Wetland suitability and connectivity for migratory birds along the

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Wetland suitability and connectivity for migratory birds along the
Ionian flyway in Greece
Merken Ronny and Nico Koedam
Laboratory for Plant Biology and Nature Management (APNA), Vrije Universiteit Brussel (VUB),
Pleinlaan 2, B-1050 Brussels, Belgium
E-mail: [email protected]
In the annual cycle of long-distance migrant birds, en route periods provide numerous challenges,
risks and selective pressures. Intact migratory routes with adequate stopover opportunities are
critical for survival, especially for birds that depend on restricted wetland areas during migration.
Conserving migratory pathways for wetland dependent birds poses a unique set of challenges,
because many reserves scattered across space are required for the conservation of any one species.
The Balkans is very important for Palaearctic migratory wetland birds. Especially Greece, with its
extension deep into the Mediterranean, forms a bridgehead from and towards Africa.
Our research intends to study the connectivity and the suitability of stopover sites for migratory
wetland birds in western Greece. We evaluated site appropriateness for seven migratory bird species
with different habitat needs through an extensive field campaign. High resolution satellite images
(Google Earth Pro) were used to accurately classify all wetland sites by a typical vegetation
classification and by assigning bird habitats based on our expert-knowledge. Our field campaign
was performed during the peak migration of our focal species in April-May and included direct
validation of site suitability by bird sightings and assessment of all possible, mostly human,
disturbances for migratory birds. These disturbances might lead to possible reduction in suitable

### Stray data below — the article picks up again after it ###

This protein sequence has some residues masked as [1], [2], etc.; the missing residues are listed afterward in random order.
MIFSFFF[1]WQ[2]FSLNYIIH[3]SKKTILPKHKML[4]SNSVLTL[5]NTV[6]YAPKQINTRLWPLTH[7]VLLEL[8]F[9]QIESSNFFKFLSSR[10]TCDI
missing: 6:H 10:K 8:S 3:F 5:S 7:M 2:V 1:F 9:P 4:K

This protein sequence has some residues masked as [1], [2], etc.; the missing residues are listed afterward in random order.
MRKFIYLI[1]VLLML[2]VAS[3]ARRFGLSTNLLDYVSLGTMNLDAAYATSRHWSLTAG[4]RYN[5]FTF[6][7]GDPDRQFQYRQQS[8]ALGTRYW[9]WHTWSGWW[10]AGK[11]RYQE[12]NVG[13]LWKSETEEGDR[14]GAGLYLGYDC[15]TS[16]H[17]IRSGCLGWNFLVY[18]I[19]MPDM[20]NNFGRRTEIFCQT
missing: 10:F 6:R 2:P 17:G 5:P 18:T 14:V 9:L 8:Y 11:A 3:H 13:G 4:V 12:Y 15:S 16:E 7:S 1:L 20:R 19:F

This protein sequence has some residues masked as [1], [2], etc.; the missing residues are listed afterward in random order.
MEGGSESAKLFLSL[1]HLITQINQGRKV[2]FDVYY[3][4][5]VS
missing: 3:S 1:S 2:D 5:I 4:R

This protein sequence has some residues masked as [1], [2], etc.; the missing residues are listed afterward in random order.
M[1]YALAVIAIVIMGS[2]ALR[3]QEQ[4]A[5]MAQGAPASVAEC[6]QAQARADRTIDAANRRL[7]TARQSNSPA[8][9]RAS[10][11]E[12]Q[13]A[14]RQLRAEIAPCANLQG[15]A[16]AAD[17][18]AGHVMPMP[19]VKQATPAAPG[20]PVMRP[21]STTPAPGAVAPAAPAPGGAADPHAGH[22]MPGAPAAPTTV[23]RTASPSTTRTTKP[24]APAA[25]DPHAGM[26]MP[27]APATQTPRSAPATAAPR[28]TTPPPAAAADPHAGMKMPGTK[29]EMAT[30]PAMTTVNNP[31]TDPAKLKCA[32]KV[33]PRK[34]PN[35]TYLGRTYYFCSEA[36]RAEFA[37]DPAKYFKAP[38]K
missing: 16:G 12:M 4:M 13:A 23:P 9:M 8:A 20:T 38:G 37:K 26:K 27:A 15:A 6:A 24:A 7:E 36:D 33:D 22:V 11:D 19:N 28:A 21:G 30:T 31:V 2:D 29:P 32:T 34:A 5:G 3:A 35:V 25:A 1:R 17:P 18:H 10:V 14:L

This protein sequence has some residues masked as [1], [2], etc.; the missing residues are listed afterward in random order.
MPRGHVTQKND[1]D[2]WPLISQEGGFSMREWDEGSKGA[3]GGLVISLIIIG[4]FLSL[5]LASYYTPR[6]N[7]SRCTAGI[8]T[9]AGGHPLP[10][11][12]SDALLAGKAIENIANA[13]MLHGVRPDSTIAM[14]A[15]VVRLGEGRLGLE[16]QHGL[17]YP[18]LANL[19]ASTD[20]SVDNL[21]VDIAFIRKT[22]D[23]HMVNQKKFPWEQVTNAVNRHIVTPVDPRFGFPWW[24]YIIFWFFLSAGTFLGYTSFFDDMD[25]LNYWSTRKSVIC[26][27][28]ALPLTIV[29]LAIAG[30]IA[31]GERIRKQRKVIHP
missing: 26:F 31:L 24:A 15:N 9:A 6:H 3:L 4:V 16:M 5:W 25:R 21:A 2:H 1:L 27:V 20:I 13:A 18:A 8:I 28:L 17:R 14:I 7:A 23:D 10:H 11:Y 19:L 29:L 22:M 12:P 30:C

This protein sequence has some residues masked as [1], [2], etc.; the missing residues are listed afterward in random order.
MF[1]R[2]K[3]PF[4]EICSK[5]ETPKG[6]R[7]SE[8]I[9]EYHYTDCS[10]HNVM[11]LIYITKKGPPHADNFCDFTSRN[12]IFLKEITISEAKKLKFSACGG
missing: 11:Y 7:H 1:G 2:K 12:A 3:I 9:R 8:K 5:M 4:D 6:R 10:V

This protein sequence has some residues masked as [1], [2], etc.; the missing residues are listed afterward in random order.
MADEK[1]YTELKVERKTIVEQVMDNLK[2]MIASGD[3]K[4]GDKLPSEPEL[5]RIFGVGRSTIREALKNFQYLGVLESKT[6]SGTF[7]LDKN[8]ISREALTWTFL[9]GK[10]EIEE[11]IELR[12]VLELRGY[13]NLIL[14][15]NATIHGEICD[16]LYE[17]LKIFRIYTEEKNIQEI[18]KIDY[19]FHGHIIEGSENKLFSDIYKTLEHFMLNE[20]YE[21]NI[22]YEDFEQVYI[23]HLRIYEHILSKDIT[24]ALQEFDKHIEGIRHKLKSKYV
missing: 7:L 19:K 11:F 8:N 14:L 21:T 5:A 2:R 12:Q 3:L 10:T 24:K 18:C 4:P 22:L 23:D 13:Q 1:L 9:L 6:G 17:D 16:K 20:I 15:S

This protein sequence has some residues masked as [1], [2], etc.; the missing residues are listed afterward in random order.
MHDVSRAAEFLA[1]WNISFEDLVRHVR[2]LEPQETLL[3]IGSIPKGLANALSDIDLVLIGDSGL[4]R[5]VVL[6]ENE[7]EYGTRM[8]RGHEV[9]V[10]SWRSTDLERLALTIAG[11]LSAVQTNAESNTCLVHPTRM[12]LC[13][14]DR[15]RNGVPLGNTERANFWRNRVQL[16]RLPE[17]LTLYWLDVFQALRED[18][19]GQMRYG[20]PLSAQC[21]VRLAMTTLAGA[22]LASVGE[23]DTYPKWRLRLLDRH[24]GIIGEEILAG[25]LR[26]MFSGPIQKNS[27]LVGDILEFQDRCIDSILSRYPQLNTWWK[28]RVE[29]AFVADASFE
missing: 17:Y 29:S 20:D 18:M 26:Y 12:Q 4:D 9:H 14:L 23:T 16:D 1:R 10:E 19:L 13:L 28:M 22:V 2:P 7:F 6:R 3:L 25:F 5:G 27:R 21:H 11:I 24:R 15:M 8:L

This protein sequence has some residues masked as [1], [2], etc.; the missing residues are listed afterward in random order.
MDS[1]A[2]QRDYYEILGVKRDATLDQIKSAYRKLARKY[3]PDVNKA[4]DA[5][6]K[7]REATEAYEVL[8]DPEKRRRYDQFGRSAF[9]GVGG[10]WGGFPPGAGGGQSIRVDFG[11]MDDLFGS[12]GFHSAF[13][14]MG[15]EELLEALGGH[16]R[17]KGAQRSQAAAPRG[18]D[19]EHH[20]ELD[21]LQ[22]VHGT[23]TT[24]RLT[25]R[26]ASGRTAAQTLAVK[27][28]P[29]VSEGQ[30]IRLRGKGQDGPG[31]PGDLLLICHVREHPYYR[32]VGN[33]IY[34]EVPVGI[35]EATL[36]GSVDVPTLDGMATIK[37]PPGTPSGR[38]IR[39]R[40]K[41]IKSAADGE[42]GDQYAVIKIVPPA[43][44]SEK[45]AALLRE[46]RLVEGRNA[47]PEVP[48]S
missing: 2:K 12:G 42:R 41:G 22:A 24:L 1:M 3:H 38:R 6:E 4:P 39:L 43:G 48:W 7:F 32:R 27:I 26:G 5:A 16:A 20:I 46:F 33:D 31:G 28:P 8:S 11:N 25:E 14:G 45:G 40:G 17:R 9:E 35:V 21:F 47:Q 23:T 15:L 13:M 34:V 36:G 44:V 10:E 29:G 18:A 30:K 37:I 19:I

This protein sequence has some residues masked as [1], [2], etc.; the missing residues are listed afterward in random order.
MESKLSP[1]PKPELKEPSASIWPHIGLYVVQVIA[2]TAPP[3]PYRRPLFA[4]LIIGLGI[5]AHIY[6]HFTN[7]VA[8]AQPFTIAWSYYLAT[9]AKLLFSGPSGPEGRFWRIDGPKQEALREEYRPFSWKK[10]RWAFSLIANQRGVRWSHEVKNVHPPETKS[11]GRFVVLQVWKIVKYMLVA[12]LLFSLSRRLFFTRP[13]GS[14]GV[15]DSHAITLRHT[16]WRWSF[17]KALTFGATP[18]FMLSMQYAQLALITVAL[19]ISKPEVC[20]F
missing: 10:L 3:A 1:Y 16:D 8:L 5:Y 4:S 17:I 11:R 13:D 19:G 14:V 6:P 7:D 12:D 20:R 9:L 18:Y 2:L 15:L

and available habitat for migratory birds.
Wetland connectivity will be assessed by applying a Flight Leg Allocation Problem model (FLAP), a
distance-constrained shortest path problem (Downs Horner, 2008). It finds the optimal path
between an origin and a destination habitat in the fewest number of stops and in the shortest
distance. Since routes and sites during migration are relatively restricted, it might appear that some
geographic locations are more critical than others for a particular species. This differential
importance of sites and biotopes along migratory pathways allows us to suggest priority sites for
conservation in Greece and possibly the wider Balkans for the protection of migratory birds. This is
important in view of the political complexity and jurisdictional boundaries migratory birds cross
while flying EU and non-EU stretches along their route. We also focus on the conflict between
optimal migration route and the legal status and actual state of stopover wetlands.
References
Downs J.A. and M.W. Horner. 2008. Spatially modeling pathways of migratory birds for nature
reserve site selection. International Journal of Geographical Information Science 22:117-126.
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